An NBA report circulated on Tuesday that said Gilbert Arenas was likely to join either the Lakers or Clippers if he ends up signing with an NBA team this season. The report wasn’t as notable to me because of its content, but because of the origin of report; it came from my auto mechanic.
This is a story about the way information spreads in 2012.
Gilbert Arenas, who grew up in Los Angeles and played high school basketball in North Hollywood, Calif., stopped by a 76 gas station in Sherman Oaks on Tuesday a few blocks away from where I grew up. Gil took a photo with one of the mechanics — a gentleman who has worked on my car in the past — and answered a question about his future. Arenas apparently said he was likely to sign with the Lakers or Clippers for the upcoming season.
You know how the rest of the story goes.
My mechanic tells someone who tells someone else who publishes the story on his basketball blog Hoops-Nation. From there, it ends up on a Lakers blog, and then our friends at Black Sports Online picked up on it, which is where I saw the story.
I’m not really too concerned about the accuracy of the story, but rather the amusing way it became a story. But since it’s out there, we can discuss the possibility of Arenas joining either LA team.
The Lakers were one of the teams most interested in Arenas before he signed with the Grizzlies last season. They actually worked him out before his knee was fully recovered, and things seemed to go well. But after the Grizzlies GM read a convincing blog post about Arenas, they decided to bring him in and sign him. Now he’s a free agent.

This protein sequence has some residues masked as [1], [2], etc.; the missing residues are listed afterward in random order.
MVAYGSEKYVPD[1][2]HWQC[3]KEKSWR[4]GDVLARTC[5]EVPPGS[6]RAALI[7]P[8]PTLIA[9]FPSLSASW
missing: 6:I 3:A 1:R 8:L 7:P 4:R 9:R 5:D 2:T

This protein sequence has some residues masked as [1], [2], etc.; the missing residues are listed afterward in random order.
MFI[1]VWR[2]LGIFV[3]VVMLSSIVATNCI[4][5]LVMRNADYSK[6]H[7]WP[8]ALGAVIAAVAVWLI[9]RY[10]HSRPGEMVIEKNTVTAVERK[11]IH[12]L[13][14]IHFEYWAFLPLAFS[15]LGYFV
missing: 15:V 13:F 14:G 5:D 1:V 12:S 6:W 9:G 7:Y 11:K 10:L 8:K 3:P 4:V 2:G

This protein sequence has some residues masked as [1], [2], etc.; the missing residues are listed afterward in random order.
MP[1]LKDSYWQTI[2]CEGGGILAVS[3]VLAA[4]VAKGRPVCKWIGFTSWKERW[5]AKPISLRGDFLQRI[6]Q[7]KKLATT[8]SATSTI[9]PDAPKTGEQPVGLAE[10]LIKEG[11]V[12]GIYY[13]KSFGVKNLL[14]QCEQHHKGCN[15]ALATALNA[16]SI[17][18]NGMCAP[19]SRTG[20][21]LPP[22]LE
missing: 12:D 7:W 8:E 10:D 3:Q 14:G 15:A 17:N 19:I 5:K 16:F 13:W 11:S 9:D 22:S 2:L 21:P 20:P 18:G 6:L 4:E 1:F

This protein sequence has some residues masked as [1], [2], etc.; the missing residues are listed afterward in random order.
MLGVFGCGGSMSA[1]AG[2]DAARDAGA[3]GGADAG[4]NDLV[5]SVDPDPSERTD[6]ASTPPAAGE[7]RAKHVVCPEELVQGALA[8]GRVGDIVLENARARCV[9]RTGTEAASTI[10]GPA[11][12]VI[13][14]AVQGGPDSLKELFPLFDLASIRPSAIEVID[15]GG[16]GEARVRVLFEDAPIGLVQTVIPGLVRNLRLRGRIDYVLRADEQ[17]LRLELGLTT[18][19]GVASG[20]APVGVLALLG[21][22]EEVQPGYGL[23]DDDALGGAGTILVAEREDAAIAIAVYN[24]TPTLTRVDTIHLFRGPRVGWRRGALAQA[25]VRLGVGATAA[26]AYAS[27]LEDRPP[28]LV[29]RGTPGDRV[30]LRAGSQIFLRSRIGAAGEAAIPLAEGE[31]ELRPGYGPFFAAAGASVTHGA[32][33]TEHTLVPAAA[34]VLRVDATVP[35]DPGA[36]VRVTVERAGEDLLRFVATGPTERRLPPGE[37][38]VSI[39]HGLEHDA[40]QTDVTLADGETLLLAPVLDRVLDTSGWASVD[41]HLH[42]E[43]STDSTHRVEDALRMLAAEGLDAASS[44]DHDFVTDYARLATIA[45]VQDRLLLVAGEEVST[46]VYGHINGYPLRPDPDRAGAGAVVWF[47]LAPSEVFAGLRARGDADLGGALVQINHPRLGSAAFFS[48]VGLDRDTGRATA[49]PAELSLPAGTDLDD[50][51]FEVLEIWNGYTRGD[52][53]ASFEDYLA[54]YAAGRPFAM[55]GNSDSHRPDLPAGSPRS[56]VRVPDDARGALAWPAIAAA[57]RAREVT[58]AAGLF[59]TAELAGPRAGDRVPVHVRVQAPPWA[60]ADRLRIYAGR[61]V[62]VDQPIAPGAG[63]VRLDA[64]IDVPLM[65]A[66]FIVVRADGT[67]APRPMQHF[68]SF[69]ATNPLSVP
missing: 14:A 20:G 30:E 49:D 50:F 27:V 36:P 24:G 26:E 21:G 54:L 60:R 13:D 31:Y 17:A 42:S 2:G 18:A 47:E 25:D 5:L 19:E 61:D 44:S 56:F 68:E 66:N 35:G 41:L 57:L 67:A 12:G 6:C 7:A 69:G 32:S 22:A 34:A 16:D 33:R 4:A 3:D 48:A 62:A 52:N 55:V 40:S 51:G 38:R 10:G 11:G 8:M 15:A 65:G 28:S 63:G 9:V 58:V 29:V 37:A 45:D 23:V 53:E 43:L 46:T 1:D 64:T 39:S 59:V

Both LA teams are pretty stocked, but they could have interest in Arenas in case of an injury. If Steve Blake takes longer to recover from his foot injury than expected, the Lakers might have some interest.
Arenas is 30 years old and scheduled to earn $43 million over the next two seasons regardless of whether or not he plays in the NBA thanks to the Magic releasing him via the amnesty clause.
Another question to ask is if it right for the mechanic to spread the information. The ultimate responsibility comes back to the player in all cases for the information they share. Someone like Arenas knows that everyone they come in contact with may have a Twitter or Facebook account, or have a connection to a blog, and that any type of information can spread quickly (remember the Jim Haslett story?). If he doesn’t want something out there, he shouldn’t say it. That being said, I think out of courtesy to the athlete, if you plan on sharing the information, you should ask them first if they will allow you to. If they told you something under the assumption that you’re harmless media-wise, then it’s probably not best to burn them by sharing the information. That’s almost like publishing something someone said off the record.
But if you’re in LA and need some good work done, the folks at the 76 station on Ventura Blvd. and Sherman Oaks Ave. do some excellent work. And you might get some good sports scoops too!Google+